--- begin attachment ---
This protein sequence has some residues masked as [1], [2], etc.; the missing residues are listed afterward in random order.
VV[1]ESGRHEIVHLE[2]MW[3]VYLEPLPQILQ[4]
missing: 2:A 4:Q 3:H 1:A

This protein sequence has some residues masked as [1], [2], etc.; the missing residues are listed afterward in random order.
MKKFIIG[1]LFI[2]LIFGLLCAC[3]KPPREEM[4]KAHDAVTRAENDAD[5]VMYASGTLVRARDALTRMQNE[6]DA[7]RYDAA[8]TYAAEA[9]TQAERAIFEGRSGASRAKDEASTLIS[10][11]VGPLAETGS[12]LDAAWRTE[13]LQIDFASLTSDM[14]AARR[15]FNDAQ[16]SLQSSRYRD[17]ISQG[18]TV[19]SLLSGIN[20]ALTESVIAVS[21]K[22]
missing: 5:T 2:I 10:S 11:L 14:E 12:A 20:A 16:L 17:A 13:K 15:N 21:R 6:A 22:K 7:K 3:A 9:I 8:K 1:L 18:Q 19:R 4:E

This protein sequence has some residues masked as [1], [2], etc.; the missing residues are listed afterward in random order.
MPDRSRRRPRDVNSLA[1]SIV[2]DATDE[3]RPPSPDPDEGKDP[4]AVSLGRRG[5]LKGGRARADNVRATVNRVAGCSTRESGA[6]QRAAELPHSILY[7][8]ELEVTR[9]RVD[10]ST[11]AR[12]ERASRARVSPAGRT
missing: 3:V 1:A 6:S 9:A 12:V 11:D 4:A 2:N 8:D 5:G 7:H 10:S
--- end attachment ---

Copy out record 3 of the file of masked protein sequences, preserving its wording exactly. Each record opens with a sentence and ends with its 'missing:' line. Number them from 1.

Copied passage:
This protein sequence has some residues masked as [1], [2], etc.; the missing residues are listed afterward in random order.
MPDRSRRRPRDVNSLA[1]SIV[2]DATDE[3]RPPSPDPDEGKDP[4]AVSLGRRG[5]LKGGRARADNVRATVNRVAGCSTRESGA[6]QRAAELPHSILY[7][8]ELEVTR[9]RVD[10]ST[11]AR[12]ERASRARVSPAGRT
missing: 3:V 1:A 6:S 9:A 12:V 11:D 4:A 2:N 8:D 5:G 7:H 10:S